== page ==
It means this is a well-written who-done-it, but it is not a happy book. I've read some reviews that call it depressing. I didn't find it depressing, but - let's face it - crime isn't a joyful kind of thing, now, is it? When you mix that with a protagonist who is not a happy person, the results are a little different than what some people expect. Readers like someone to root for, but this poor woman's life is in a bit of a slump. She's not some shiny heroine that you're cheering for through the whole novel. Her life is real, her problems are real (and she has quite a few of them), and life isn't fun for her at the moment.

My advice? It's a worthy read, but if your life is in a slump these days, save this one for happier times when your head can handle it. I would like to explain more about what I mean, but I fear saying too much. I will say this, it is not a novel you should begin reading in bits and pieces in your spare time. Read it to read it and read all the way to the end. Don't stop halfway through and say you don't like it. You won't know if you like it or not until you finish it. It's just that kind of book.

Enough said.

Until next time,...happy reading!!

Friday, July 17, 2015


It's hard for me to explain how I love so many books in so many different ways, just like I love different people in different ways. It's all love, just not the same kind or the same amount or in the exact same way.
Now and then (and less often than you might imagine), I find a book I consider a treasure. It's one I know will stay with me and linger in my heart and mind for a very long time. I usually know it's unique before I finish the book. It's this wonderful feeling I get, like,...well, realizing you're having a perfect late-night conversation with someone that you wish would never end. Yes, I think that's a perfect comparison...
It isn't that a late-night conversation is about how to bring about world peace or debating the value of some crucial moment in history, although those are interesting topics to discuss. It isn't even about the words being just the right ones all the time, in perfect order, or placed in a clear and concise manner. No. It isn't about that at all...
It's about having a conversation that makes you want to lean in for more. It's where everything around you ceases to exist for a little while, and you become acutely aware of the cadence in the other person's voice, the nod of their head, the smile you share in agreement or when you both find something amusing. It's the companionship you feel when conversing and sharing a precious, quiet moment in time together,...just enjoying the pause from your normal, busy, everyday hustle and bustle in life.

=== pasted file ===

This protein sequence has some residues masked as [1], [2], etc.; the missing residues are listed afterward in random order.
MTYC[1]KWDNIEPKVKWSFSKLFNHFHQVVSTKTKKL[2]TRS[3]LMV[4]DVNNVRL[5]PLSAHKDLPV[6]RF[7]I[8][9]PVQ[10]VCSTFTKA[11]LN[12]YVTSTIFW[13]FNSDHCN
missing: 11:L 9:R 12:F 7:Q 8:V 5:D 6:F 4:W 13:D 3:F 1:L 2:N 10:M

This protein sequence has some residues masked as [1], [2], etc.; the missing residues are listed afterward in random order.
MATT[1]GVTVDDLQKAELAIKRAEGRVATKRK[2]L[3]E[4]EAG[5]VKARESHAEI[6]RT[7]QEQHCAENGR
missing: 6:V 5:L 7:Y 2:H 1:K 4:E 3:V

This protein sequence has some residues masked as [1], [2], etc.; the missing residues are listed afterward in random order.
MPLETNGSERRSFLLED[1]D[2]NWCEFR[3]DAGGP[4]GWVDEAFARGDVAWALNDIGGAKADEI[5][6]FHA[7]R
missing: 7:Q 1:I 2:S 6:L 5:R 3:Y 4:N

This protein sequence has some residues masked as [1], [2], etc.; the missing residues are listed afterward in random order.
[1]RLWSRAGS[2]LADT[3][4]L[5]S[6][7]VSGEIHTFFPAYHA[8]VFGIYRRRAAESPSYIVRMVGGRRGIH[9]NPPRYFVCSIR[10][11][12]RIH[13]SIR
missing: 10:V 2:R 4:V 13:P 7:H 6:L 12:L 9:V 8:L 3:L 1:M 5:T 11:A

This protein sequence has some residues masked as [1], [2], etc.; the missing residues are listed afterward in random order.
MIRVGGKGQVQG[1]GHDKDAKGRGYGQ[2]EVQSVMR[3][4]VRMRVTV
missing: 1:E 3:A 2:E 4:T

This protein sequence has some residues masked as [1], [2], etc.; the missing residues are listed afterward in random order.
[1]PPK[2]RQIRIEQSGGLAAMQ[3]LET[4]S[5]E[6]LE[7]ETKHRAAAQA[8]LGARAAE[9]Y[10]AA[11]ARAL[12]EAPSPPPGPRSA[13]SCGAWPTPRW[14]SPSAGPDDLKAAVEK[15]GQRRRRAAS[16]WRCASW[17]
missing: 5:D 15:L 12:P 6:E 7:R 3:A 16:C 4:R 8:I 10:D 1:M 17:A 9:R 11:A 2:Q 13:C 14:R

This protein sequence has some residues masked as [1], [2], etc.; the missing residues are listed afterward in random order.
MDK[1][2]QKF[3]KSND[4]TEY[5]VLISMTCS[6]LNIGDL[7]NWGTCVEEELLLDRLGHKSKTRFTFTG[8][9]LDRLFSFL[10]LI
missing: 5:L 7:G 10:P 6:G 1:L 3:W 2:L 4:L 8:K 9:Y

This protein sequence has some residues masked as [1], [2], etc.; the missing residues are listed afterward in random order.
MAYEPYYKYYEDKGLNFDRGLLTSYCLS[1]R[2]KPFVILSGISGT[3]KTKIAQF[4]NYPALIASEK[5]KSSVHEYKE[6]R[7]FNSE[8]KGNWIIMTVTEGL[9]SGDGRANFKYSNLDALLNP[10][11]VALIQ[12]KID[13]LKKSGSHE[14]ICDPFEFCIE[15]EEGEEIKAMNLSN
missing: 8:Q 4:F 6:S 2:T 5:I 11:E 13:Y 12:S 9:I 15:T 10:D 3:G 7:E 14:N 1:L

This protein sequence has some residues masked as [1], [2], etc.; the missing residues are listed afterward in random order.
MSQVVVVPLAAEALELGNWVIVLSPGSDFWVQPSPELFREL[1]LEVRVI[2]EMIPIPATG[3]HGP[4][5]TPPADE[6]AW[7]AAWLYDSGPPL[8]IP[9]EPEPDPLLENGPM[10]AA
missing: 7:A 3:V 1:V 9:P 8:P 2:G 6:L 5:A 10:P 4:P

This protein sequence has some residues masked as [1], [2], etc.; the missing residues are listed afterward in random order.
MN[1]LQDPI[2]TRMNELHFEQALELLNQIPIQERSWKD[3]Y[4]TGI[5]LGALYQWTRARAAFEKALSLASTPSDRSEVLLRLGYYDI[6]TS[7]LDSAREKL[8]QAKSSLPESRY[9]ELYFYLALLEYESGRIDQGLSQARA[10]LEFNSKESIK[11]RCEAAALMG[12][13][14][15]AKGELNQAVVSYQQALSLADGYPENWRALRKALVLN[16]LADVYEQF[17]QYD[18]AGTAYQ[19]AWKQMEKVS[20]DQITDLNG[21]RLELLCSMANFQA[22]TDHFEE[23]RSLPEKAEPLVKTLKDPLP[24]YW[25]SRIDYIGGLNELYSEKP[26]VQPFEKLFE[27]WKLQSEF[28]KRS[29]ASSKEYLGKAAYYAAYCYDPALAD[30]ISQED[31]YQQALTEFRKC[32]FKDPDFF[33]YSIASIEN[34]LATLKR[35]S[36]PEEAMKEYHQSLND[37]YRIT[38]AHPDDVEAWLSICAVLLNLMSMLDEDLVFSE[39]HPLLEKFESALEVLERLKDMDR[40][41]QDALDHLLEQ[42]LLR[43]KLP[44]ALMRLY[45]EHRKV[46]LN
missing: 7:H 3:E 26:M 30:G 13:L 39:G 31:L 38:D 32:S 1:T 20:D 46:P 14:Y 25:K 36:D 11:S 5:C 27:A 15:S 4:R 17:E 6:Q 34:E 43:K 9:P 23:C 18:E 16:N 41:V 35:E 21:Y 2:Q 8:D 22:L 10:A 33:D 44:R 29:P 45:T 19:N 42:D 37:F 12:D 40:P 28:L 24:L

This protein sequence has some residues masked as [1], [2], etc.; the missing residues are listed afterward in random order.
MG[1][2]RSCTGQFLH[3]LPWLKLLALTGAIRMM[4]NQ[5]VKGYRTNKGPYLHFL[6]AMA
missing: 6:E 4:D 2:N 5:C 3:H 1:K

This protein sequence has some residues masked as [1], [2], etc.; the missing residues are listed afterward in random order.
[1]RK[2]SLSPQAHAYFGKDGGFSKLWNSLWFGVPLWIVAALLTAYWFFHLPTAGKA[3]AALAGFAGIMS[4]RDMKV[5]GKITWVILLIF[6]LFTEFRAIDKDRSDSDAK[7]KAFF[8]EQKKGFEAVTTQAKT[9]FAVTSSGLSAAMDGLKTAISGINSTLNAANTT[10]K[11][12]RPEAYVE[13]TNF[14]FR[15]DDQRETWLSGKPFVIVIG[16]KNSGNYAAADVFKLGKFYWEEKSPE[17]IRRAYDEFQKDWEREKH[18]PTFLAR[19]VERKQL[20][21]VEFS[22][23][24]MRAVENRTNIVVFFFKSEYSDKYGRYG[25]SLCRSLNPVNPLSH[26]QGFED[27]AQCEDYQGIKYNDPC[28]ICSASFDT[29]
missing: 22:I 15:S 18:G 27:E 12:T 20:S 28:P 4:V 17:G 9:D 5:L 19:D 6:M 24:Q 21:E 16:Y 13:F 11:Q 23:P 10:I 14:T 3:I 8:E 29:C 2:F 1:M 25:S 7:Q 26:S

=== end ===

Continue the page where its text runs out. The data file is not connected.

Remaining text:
When the conversation ends, you go back to your everyday life more aware of everything. You appreciate the world around you more because you took a break from it for just a little while. You tell yourself you'll remember to slow down, drink more of life in, and be kinder to yourself and to those around you. It makes you see things in a softer, yet brighter, light.
Yes, that's it. That's exactly what makes The School of Essential Ingredients, by Erica Bauermeister, a novel to be treasured. It gives me that same feeling I get from having a good conversation that warms my heart and makes me smile again and again. It makes me like myself, and the world around me, a little more. What a lovely gift to give to a reader!

The story is built around Lillian, a fabulous cook and restaurateur, who pauses her life one Monday a month to teach a cooking class to eight students. The adult students are different ages and come from different backgrounds and lifestyles. Each character gives voice to the story, and you learn how they came to be there. The students learn much more from Lillian than cooking, they learn about each other and some precious truths about life.
I loved it.
I also consider this book a treasure for another reason. I found it myself. It wasn't recommended by anyone, I'd never heard of it before, and it was one I was attracted to on a random hunt through a bookstore. (I love when that happens!) I've found I have an odd instinct for choosing great random books. I do seek out new authors and debut novels on purpose because I like to give something new a chance. Goodness knows, I read and appreciate the well-established authors and the classics enough.
I liked Bauermeister's style so much that I ordered her other two novels. One is Joy for Beginners and the other is The Art of Mixing, which is the sequel to The School of Essential Ingredients. I don't believe it was originally written to have a sequel, but I'm glad she wrote one. I'm looking forward to finding out what happens to the characters in the next book.  I'll be sure to let you know if the sequel turns out to be a lovely late-night conversation, as well.

Happy reading! :)


Wednesday, July 15, 2015

Odd Duck